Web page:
BOARDMAN, Ore. — Plans to revive Oregon’s second-largest dairy remain unchanged, despite the new owners — a prominent farm family based in southeast Washington — facing allegations of fraud by Tyson Foods.

Easterday Farms purchased the dairy, formerly Lost Valley Farm, in 2019. The family registered a new business in Oregon, called Easterday Dairy LLC, which is now seeking state approval to reopen the dairy in rural Morrow County with up to 28,300 total cattle.

But Oregon regulators say they are proceeding with caution and watching closely amid an unfolding scandal involving Easterday Ranches, the livestock arm of the family’s multi-pronged agricultural operation.

Easterday Ranches supplies cattle for a beef plant run by Tyson Fresh Meats near Pasco, Wash. In January, Tyson sued Easterday Ranches for $225 million, accusing the ranch of faking invoices and charging the company for more than 200,000 cattle that, in fact, did not exist.

Both Easterday Ranches and Easterday Farms have since filed for Chapter 11 bankruptcy protection. Easterday Farms is the family’s farming business, growing 22,500 acres of potatoes, onions, corn and wheat in the Columbia Basin.

In a statement to the Capital Press, Cole Easterday, one of the owners of Easterday Dairy, said the company is still working to secure a Confined Animal Feeding Operation, or CAFO, permit from the Oregon Department of Agriculture and Department of Environmental Quality to reopen the dairy near Boardman.

“Though the situation with Easterday Ranches and Easterday Farms is unfortunate, Easterday Dairy LLC’s commitment to our current CAFO permit and our permit application is unchanged,” he said.

Cole Easterday declined to comment on the lawsuit or bankruptcy filings.

The 7,228-acre dairy has already undergone a turbulent past. As Lost Valley Farm, it opened in early 2018 and was shut down within a year after racking up more than 200 permit violations under previous ownership, including open-air lagoons overflowing with liquid manure.

Easterday Farms bought the property, including buildings and infrastructure — but not the cows — for $66.7 million in 2019. The family promised to invest $15 million in the dairy, upgrading its wastewater treatment system and correcting environmental deficiencies that led to Lost Valley’s demise.

“It’s a state-of-the-art dairy,” said Cody Easterday, president of Easterday Farms, during a tour and interview in July 2019. “It just needs to be finished, and it needs to have the correct management.”

Easterday Dairy applied for a CAFO permit in June 2019. Oregon’s CAFO program is jointly administered by the state Department of Agriculture and Department of Environmental Quality to ensure operations will not pollute “waters of the state.”

According to its permit application, the dairy would have 9,700 mature dairy cows, 8,600 dairy heifers and 10,000 additional non-dairy cattle kept on site. Those animals would produce an estimated 5.4 million cubic feet of liquid manure, 5.9 million cubic feet of solid manure and 11.7 million cubic feet of processed wastewater annually.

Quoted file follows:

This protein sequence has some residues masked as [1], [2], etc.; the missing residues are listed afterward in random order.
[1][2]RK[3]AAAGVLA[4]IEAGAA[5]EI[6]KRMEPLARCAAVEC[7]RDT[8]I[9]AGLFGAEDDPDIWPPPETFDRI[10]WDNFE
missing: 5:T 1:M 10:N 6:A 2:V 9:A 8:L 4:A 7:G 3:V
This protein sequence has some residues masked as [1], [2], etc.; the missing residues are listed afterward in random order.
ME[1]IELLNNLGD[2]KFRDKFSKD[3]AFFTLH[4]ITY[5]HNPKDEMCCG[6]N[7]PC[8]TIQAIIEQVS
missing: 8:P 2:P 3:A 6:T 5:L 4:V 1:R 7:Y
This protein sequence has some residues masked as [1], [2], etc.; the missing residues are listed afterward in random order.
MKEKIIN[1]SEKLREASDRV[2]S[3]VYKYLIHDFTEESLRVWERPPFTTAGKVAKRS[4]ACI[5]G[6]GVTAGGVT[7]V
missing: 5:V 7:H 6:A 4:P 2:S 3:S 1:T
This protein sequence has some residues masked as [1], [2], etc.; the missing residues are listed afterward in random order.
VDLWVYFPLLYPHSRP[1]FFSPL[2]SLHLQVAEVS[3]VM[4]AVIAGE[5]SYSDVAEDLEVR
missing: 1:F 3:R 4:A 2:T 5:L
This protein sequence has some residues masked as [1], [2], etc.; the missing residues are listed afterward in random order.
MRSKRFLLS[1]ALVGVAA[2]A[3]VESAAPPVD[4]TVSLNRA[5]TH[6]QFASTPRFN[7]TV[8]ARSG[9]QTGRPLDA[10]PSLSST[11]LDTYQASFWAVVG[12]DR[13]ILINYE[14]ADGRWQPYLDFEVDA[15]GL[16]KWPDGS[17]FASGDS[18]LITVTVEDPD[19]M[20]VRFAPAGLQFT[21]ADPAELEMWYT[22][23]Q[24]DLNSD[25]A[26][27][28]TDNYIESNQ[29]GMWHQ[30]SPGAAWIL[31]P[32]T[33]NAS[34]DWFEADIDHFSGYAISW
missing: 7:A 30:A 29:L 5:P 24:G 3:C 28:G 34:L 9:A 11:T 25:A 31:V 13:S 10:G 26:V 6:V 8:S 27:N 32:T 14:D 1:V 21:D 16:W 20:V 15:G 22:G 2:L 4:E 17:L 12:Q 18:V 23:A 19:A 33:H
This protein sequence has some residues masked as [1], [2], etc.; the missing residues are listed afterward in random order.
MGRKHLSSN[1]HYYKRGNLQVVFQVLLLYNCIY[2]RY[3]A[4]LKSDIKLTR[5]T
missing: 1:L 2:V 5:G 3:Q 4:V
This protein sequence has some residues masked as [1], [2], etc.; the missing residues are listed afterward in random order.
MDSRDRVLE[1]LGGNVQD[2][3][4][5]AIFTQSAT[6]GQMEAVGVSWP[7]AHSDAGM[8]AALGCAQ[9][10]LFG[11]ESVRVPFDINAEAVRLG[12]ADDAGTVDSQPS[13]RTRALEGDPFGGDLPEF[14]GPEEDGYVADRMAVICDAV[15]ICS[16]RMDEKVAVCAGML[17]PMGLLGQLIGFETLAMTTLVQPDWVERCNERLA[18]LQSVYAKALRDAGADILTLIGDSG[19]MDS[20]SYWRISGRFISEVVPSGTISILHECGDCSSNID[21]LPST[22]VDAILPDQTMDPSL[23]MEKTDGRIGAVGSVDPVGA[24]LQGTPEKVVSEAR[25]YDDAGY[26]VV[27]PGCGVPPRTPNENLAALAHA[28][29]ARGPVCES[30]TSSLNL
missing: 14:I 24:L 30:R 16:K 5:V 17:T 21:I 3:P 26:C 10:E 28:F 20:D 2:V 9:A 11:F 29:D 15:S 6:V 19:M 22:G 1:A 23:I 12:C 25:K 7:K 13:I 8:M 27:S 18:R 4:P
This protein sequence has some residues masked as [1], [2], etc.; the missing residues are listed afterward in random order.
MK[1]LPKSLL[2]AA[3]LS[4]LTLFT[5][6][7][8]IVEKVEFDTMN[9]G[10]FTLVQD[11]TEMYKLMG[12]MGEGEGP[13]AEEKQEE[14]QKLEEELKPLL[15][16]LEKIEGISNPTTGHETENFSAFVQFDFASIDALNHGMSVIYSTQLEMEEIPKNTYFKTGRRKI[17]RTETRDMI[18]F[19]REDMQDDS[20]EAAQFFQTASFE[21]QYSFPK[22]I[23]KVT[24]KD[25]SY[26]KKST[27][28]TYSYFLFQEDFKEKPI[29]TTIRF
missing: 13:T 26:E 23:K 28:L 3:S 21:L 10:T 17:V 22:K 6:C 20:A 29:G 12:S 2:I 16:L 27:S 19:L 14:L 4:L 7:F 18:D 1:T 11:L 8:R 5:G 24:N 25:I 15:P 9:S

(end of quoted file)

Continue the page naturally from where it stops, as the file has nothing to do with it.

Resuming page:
The dairy would recycle all that nitrogen-rich manure by using it as fertilizer on 5,390 acres of surround farmland, a process known as land application. It would additionally have storage capacity for more than 10 million cubic-feet of manure in lagoons for up to 111 days, and year-round storage for more than 13 million cubic-feet on an impervious soil pad.

Wym Matthews, CAFO program manager for ODA, said the Easterday Dairy application is under review and agencies are working toward issuing a draft permit that would then be available for public review.

“There is quite a bit of back and forth between the agencies in developing the permit,” Matthews said. “One of the things, because this proposed site is located in a groundwater management area, it’s a new source of nitrogen in an area that already has known concerns about nitrate levels in groundwater.”

Stephanie Page, natural resources program director for ODA, said the lawsuit and bankruptcy potentially add another layer of complications. She said the agencies are working closely with the Justice Department about their authority going forward, and are continuing to gather more information.

“I think we’ve all been on the same page in terms of not wanting to jump to conclusions,” Page said. “We’re just continuing to evaluate the info we’ve gotten about the business structures, and how they’re separate but also making sure we understand how they’re interrelated.”

ODA spokeswoman Andrea Cantu-Schomas said officials want to let the legal process play out before drawing any conclusions about the dairy’s viability.

“At this point, they are allegations,” Cantu-Schomas said. “They are concerning, but we want to proceed with fairness and transparency.”

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